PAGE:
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The first in a series of four epic tales set in the depths of the ocean, where six mermaids seek to protect and save their hidden world.So... I've still yet to find a mermaid book I truly love. Don't get me wrong, Deep Blue is entertaining enough, has an interesting idea behind it, and the world is richly imagined, but it never captured my fancy. It never got me excited or emotional. I didn't ever really feel for the characters.
Deep in the ocean, in a world not so different from our own, live the merpeople. Their communities are spread throughout the oceans, seas, and freshwaters all over the globe.
When Serafina, a mermaid of the Mediterranean Sea, awakens on the morning of her betrothal, her biggest worry should be winning the love of handsome Prince Mahdi. And yet Sera finds herself haunted by strange dreams that foretell the return of an ancient evil. Her dark premonitions are confirmed when an assassin's arrow poisons Sera's mother. Now, Serafina must embark on a quest to find the assassin's master and prevent a war between the Mer nations. Led only by her shadowy dreams, Sera searches for five other mermaid heroines who are scattered across the six seas. Together, they will form an unbreakable bond of sisterhood and uncover a conspiracy that threatens their world's very existence.
Deep Blue is a quick read, even for someone who wasn't especially engaged in the story or characters. I kept reading because I kept thinking something exciting and game-changing was going to happen in the next chapter, but it's largely a saga of Seraphina and Neela running away, getting captured, running away, and getting captured again. The underwater world Donnelly has imagined is clearly one of beauty and immensely detailed, but the plot never truly takes off. The beginning sets you into the action, but barring that and the last thirty or so pages, the book is rather dull.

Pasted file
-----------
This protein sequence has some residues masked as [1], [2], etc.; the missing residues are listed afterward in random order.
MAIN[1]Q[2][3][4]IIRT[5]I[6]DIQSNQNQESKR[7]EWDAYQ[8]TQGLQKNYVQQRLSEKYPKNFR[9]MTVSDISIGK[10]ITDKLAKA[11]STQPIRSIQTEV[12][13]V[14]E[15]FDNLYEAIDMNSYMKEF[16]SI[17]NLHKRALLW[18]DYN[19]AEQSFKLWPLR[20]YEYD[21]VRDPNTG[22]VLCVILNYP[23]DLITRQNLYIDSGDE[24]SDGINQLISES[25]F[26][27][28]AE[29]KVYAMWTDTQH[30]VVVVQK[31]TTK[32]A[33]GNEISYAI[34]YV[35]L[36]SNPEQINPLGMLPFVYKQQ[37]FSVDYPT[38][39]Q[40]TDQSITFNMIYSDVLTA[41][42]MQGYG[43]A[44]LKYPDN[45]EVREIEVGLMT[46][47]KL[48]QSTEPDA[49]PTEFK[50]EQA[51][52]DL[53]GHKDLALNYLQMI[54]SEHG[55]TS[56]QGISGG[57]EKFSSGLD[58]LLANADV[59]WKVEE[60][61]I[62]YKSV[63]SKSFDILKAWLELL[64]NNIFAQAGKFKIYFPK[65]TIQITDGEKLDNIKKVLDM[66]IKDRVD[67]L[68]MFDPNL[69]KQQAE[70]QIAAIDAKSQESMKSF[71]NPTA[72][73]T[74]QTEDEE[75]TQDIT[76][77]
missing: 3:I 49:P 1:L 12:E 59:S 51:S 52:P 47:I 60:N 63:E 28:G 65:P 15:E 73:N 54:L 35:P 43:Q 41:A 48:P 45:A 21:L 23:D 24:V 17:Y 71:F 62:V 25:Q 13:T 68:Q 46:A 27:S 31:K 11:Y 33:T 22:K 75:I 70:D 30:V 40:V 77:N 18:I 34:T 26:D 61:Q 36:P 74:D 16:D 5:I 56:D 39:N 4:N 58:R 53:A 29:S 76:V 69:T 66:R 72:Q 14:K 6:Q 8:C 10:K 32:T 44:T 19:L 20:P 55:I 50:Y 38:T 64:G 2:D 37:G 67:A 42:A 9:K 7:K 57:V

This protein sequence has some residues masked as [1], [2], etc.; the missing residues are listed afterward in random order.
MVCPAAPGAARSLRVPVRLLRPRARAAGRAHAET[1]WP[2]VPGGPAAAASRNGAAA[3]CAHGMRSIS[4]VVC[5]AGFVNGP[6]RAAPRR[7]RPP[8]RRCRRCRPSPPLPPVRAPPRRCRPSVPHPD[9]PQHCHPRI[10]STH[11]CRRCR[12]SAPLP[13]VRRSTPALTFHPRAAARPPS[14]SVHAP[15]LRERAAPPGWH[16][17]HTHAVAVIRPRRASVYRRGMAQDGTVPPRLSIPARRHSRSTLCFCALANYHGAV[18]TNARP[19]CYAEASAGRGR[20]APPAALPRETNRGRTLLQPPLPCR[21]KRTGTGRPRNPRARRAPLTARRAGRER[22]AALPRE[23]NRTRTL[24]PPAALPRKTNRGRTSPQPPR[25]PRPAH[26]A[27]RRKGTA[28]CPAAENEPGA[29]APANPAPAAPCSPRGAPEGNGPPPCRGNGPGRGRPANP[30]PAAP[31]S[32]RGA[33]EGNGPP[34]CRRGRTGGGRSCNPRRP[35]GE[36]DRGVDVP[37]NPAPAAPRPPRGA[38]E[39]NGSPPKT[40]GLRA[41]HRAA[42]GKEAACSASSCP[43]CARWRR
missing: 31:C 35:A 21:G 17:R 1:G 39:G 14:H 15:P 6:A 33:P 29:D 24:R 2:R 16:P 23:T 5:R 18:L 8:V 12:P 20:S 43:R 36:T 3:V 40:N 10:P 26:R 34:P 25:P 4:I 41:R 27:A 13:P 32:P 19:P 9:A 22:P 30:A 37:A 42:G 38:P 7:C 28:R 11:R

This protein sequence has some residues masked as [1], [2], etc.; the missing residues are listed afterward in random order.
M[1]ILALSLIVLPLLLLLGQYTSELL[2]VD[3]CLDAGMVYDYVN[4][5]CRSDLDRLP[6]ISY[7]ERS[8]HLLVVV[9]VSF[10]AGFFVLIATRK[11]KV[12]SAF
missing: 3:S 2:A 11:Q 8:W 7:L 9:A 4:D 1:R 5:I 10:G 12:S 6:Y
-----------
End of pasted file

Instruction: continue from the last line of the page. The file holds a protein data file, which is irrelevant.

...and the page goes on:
This could perhaps be better if there were interesting revelations throughout the middle, but even what we learn isn't astounding, and most of the new information is just dumped out. Not to mention, things that should be a surprise really aren't. (I mean, Mr. Blue, I know exactly who you are. It's pretty darn obvious.) Plus, we only see true friendship between Seraphina and Neela, with very little time to get to know the others past very basic personality points. This is something I'm sure will be better established in the subsequent books, but disappointing to miss nonetheless.
I also understand that all of the puns are supposed to be funny, but they felt immature and trite to me. I might just be a grump, honestly, but their usage just rubbed me the wrong way most of the time--and I normally love puns. I think language should complement the world, and I think Deep Blue would have felt like a much less fluffy book had more of the terminology been based in Latin and Italian (as parts of it were).
And maybe all of this can be written off as my general preference. I think I need a mermaid book of substance, one that takes the darker side of the mermaid/siren myth and explores that (such as Monstrous Beauty does), one that creates a mythology that reflects what I wish to see. I can see Deep Blue appealing to people, I can, but the same reader who enjoyed Monstrous Beauty is likely not to enjoy Deep Blue so much. The premise is so promisingly filled with mentions of shadowy dreams, bonds of sisterhood, and conspiracy that it was so disappointing to find a book that only touched on those ideas and spun them into frivolity.
About the author:
Jennifer Donnelly is the author of five novels - Revolution, A Northern Light, The Tea Rose, The Winter Rose and The Wild Rose - and Humble Pie, a picture book for children. She grew up in New York State, in Lewis and Westchester counties, and attended the University of Rochester where she majored in English Literature and European History.
Jennifer lives in New York's Hudson Valley with her husband, daughter, and three rescue dogs.